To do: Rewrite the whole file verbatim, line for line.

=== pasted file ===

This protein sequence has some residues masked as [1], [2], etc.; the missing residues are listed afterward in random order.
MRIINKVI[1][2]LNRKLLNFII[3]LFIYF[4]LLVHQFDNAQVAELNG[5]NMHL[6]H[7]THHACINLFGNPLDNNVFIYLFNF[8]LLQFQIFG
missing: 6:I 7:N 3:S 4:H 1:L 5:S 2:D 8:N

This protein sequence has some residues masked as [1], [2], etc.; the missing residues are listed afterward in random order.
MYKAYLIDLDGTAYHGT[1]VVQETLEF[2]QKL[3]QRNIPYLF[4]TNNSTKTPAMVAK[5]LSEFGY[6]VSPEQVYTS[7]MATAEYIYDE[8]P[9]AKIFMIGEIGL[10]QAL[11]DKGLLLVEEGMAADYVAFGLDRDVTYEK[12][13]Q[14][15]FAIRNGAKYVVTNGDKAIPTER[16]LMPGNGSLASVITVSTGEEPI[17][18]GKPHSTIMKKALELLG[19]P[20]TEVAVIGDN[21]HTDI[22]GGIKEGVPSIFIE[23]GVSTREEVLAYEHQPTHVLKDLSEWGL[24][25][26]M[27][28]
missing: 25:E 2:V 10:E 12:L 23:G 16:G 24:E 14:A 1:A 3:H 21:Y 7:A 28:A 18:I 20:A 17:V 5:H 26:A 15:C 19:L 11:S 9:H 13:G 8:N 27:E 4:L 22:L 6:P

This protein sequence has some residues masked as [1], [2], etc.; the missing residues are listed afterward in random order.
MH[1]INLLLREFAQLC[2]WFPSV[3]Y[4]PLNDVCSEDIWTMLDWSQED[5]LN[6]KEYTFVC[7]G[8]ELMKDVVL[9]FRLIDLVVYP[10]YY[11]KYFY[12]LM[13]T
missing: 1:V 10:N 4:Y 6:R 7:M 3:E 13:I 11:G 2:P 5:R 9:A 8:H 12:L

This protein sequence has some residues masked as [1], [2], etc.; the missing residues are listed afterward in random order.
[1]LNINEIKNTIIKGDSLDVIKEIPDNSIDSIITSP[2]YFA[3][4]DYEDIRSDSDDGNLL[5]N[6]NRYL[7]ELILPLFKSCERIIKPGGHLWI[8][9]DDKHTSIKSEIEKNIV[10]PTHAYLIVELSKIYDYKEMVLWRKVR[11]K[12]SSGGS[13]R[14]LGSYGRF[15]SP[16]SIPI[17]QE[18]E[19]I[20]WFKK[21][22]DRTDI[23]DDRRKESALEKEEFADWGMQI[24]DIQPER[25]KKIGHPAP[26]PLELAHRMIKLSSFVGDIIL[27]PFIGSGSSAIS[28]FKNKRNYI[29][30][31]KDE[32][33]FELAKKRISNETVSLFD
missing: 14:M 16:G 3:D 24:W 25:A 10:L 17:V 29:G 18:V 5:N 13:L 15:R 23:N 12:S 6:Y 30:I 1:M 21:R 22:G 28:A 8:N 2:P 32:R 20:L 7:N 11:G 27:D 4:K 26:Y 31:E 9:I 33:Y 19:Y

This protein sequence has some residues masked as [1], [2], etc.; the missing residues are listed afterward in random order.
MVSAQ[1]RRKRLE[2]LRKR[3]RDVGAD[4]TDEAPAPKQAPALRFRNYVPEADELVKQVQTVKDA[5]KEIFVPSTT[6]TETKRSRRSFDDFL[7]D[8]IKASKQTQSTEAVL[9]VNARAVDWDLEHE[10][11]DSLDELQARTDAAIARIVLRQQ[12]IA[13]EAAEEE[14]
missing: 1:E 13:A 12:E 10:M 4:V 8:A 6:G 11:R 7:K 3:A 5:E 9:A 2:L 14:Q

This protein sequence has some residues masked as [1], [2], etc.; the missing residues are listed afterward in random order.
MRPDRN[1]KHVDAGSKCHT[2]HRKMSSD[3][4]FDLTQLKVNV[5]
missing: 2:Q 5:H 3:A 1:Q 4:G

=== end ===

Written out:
This protein sequence has some residues masked as [1], [2], etc.; the missing residues are listed afterward in random order.
MRIINKVI[1][2]LNRKLLNFII[3]LFIYF[4]LLVHQFDNAQVAELNG[5]NMHL[6]H[7]THHACINLFGNPLDNNVFIYLFNF[8]LLQFQIFG
missing: 6:I 7:N 3:S 4:H 1:L 5:S 2:D 8:N

This protein sequence has some residues masked as [1], [2], etc.; the missing residues are listed afterward in random order.
MYKAYLIDLDGTAYHGT[1]VVQETLEF[2]QKL[3]QRNIPYLF[4]TNNSTKTPAMVAK[5]LSEFGY[6]VSPEQVYTS[7]MATAEYIYDE[8]P[9]AKIFMIGEIGL[10]QAL[11]DKGLLLVEEGMAADYVAFGLDRDVTYEK[12][13]Q[14][15]FAIRNGAKYVVTNGDKAIPTER[16]LMPGNGSLASVITVSTGEEPI[17][18]GKPHSTIMKKALELLG[19]P[20]TEVAVIGDN[21]HTDI[22]GGIKEGVPSIFIE[23]GVSTREEVLAYEHQPTHVLKDLSEWGL[24][25][26]M[27][28]
missing: 25:E 2:V 10:E 12:L 23:G 16:G 24:E 14:A 1:A 3:H 21:Y 7:A 28:A 18:I 20:A 17:V 5:H 26:A 15:C 19:L 11:S 9:H 13:G 8:N 27:E 4:L 22:L 6:P

This protein sequence has some residues masked as [1], [2], etc.; the missing residues are listed afterward in random order.
MH[1]INLLLREFAQLC[2]WFPSV[3]Y[4]PLNDVCSEDIWTMLDWSQED[5]LN[6]KEYTFVC[7]G[8]ELMKDVVL[9]FRLIDLVVYP[10]YY[11]KYFY[12]LM[13]T
missing: 1:V 10:N 4:Y 6:R 7:M 3:E 13:I 11:G 2:P 5:R 9:A 8:H 12:L

This protein sequence has some residues masked as [1], [2], etc.; the missing residues are listed afterward in random order.
[1]LNINEIKNTIIKGDSLDVIKEIPDNSIDSIITSP[2]YFA[3][4]DYEDIRSDSDDGNLL[5]N[6]NRYL[7]ELILPLFKSCERIIKPGGHLWI[8][9]DDKHTSIKSEIEKNIV[10]PTHAYLIVELSKIYDYKEMVLWRKVR[11]K[12]SSGGS[13]R[14]LGSYGRF[15]SP[16]SIPI[17]QE[18]E[19]I[20]WFKK[21][22]DRTDI[23]DDRRKESALEKEEFADWGMQI[24]DIQPER[25]KKIGHPAP[26]PLELAHRMIKLSSFVGDIIL[27]PFIGSGSSAIS[28]FKNKRNYI[29][30][31]KDE[32][33]FELAKKRISNETVSLFD
missing: 14:M 16:G 3:D 24:W 25:A 10:L 17:V 29:G 18:V 5:N 13:L 15:R 23:N 12:S 6:Y 30:I 1:M 21:R 22:G 28:A 8:N 2:P 32:R 20:L 7:N 11:G 27:D 4:K 26:Y 31:E 9:I 33:Y 19:Y

This protein sequence has some residues masked as [1], [2], etc.; the missing residues are listed afterward in random order.
MVSAQ[1]RRKRLE[2]LRKR[3]RDVGAD[4]TDEAPAPKQAPALRFRNYVPEADELVKQVQTVKDA[5]KEIFVPSTT[6]TETKRSRRSFDDFL[7]D[8]IKASKQTQSTEAVL[9]VNARAVDWDLEHE[10][11]DSLDELQARTDAAIARIVLRQQ[12]IA[13]EAAEEE[14]
missing: 1:E 13:A 12:E 10:M 4:V 8:A 6:G 11:R 7:K 3:A 5:E 9:A 2:L 14:Q

This protein sequence has some residues masked as [1], [2], etc.; the missing residues are listed afterward in random order.
MRPDRN[1]KHVDAGSKCHT[2]HRKMSSD[3][4]FDLTQLKVNV[5]
missing: 2:Q 5:H 3:A 1:Q 4:G